Certain life experiences can worsen the negative effects of dropping out of school, but interventions and treatments can improve the odds for dropouts, a new study finds.
The study, available online in the June edition of Journal of Adolescent Health, followed 585 children from age 5 to age 27. It looked at what factors elevated children's risk of dropping out, how high school dropouts fared later in life and what factors prevented negative outcomes.
The participants were from a range of socioeconomic backgrounds and lived in Knoxville and Nashville, Tennessee, and Bloomington, Indiana. By age 24, 14 percent of participants had dropped out and had not received a GED, comparable to national statistics.
Researchers found that, compared to high school graduates, the dropouts were three times more likely to have been arrested by age 18 and four times as likely to need government assistance by age 27. They were also twice as likely to be fired from a job two or more times, to have used drugs in the past six months and to report poor health by age 27.
In addition, most dropouts faced multiple hardships as adults, not just one. Researchers found dropouts were 24 times more likely than high school graduates to experience four or more negative outcomes by age 27.
However, researchers found the risk for negative life outcomes for dropouts -- such as getting arrested, needing government assistance, being fired or having poor health -declined if they received treatment for behavioral, emotional or drug problems by age 24.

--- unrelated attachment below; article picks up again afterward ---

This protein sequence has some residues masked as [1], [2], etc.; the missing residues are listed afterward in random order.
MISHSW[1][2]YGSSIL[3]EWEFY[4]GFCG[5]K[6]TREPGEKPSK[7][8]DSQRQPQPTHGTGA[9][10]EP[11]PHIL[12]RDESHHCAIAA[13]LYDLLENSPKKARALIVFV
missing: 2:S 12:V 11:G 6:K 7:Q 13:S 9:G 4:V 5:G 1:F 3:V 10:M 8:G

"It suggests that treatment can serve as a turning point," said lead researcher Jennifer E. Lansford, a Duke University research professor of public policy and a faculty fellow of the university's Center for Child and Family Policy. "It could make it more likely for you to hold a job or not be in jail. It's evidence that these kinds of treatments can work."
Researchers also found dropouts suffered more problems in later life if they were rejected by classmates in elementary school or became parents themselves at a young age. Improving peer relationships in elementary schools and reducing teen pregnancies are thus worthy investments and may even help reduce the drop-out rate, the authors suggest.
This research was supported by the National Institute of Mental Health (MH56961, MH57024 and MH57095), the Eunice Kennedy Shriver National Institute of Child Health and Human Development (HD30572) and the National Institute on Drug Abuse (DA016903, 2K05 DA015226).
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